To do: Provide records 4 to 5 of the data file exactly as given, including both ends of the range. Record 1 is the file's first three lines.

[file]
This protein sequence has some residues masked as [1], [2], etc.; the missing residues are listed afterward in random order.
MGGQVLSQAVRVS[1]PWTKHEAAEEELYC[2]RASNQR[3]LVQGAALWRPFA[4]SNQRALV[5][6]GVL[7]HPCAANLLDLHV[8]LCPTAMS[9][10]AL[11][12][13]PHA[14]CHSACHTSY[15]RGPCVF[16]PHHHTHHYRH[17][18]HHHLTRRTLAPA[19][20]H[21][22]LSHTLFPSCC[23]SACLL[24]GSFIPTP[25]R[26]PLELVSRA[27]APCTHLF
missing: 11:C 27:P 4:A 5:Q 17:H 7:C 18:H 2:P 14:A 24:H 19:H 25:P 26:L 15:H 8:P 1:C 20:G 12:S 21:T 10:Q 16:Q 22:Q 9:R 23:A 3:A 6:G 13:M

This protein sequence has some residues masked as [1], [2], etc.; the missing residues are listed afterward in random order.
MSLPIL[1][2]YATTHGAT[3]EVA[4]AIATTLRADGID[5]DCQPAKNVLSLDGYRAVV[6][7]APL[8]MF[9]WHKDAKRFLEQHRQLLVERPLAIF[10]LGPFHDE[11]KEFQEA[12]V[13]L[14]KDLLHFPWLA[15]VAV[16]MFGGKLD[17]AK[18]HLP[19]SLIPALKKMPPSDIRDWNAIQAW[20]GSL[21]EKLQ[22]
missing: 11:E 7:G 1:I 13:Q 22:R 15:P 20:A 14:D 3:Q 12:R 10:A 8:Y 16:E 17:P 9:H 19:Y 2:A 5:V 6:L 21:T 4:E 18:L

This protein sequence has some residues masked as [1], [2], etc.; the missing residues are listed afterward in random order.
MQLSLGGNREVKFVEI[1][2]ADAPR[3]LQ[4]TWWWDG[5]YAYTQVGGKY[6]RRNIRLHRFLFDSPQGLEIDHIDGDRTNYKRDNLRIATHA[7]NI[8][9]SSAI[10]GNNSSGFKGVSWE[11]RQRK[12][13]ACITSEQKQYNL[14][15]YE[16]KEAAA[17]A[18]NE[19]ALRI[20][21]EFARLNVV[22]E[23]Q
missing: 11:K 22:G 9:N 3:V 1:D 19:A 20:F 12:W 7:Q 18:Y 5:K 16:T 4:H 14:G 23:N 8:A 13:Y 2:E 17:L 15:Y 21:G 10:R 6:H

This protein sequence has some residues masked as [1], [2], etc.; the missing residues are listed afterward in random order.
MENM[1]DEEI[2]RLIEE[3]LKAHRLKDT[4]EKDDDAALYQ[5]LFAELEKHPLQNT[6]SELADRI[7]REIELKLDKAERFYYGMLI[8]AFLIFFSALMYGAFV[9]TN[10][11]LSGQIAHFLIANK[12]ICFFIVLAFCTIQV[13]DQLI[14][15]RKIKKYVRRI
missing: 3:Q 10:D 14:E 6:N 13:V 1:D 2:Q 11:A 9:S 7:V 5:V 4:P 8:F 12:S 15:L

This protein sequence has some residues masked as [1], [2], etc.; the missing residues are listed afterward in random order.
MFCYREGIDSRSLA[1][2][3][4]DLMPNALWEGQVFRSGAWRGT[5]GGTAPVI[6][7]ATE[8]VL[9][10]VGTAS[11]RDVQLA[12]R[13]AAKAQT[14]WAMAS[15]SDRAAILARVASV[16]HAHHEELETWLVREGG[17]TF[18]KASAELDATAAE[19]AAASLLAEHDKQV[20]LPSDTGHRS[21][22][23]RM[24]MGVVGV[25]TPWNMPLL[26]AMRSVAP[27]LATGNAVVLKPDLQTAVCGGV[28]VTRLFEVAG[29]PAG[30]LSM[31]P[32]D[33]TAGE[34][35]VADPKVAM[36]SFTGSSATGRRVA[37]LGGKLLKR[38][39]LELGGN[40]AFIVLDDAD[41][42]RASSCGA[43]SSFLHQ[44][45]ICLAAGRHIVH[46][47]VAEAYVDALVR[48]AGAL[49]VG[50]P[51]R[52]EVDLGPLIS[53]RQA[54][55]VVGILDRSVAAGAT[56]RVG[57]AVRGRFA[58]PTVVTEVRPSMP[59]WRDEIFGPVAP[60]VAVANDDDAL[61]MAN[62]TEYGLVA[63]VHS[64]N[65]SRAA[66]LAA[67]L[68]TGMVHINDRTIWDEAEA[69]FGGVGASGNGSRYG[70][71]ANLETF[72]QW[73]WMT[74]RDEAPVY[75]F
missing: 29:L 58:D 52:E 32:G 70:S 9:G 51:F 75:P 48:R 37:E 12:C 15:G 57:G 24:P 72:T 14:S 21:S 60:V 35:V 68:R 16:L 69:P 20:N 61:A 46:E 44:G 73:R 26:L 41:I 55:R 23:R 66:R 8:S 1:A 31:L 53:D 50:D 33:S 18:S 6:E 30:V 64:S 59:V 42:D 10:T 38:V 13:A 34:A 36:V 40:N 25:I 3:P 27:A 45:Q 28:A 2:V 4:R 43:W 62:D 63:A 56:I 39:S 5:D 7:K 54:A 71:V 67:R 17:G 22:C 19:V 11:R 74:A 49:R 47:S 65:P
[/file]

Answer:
This protein sequence has some residues masked as [1], [2], etc.; the missing residues are listed afterward in random order.
MENM[1]DEEI[2]RLIEE[3]LKAHRLKDT[4]EKDDDAALYQ[5]LFAELEKHPLQNT[6]SELADRI[7]REIELKLDKAERFYYGMLI[8]AFLIFFSALMYGAFV[9]TN[10][11]LSGQIAHFLIANK[12]ICFFIVLAFCTIQV[13]DQLI[14][15]RKIKKYVRRI
missing: 3:Q 10:D 14:E 6:N 13:V 1:D 2:Q 11:A 9:S 7:V 5:V 4:P 8:F 12:S 15:L

This protein sequence has some residues masked as [1], [2], etc.; the missing residues are listed afterward in random order.
MFCYREGIDSRSLA[1][2][3][4]DLMPNALWEGQVFRSGAWRGT[5]GGTAPVI[6][7]ATE[8]VL[9][10]VGTAS[11]RDVQLA[12]R[13]AAKAQT[14]WAMAS[15]SDRAAILARVASV[16]HAHHEELETWLVREGG[17]TF[18]KASAELDATAAE[19]AAASLLAEHDKQV[20]LPSDTGHRS[21][22][23]RM[24]MGVVGV[25]TPWNMPLL[26]AMRSVAP[27]LATGNAVVLKPDLQTAVCGGV[28]VTRLFEVAG[29]PAG[30]LSM[31]P[32]D[33]TAGE[34][35]VADPKVAM[36]SFTGSSATGRRVA[37]LGGKLLKR[38][39]LELGGN[40]AFIVLDDAD[41][42]RASSCGA[43]SSFLHQ[44][45]ICLAAGRHIVH[46][47]VAEAYVDALVR[48]AGAL[49]VG[50]P[51]R[52]EVDLGPLIS[53]RQA[54][55]VVGILDRSVAAGAT[56]RVG[57]AVRGRFA[58]PTVVTEVRPSMP[59]WRDEIFGPVAP[60]VAVANDDDAL[61]MAN[62]TEYGLVA[63]VHS[64]N[65]SRAA[66]LAA[67]L[68]TGMVHINDRTIWDEAEA[69]FGGVGASGNGSRYG[70][71]ANLETF[72]QW[73]WMT[74]RDEAPVY[75]F
missing: 29:L 58:D 52:E 32:G 70:S 9:G 51:F 75:P 48:R 37:E 12:C 15:G 57:G 24:P 72:T 14:S 21:S 60:V 35:V 68:R 16:L 69:P 20:N 61:A 46:E 44:G 73:R 26:L 41:I 55:R 23:R 66:R 8:S 1:A 31:L 53:D 50:D 33:S 18:S 6:E 30:V 64:S 59:V 42:D 10:T 38:V 13:A 34:A 36:V 40:N 25:I 3:P 27:A 45:Q 28:A 2:V 4:R 43:W 62:D 63:A 56:I 39:S 5:D 7:K 54:A 71:V 67:R 17:G 22:C 19:V 11:R 74:A 49:R 47:S 65:P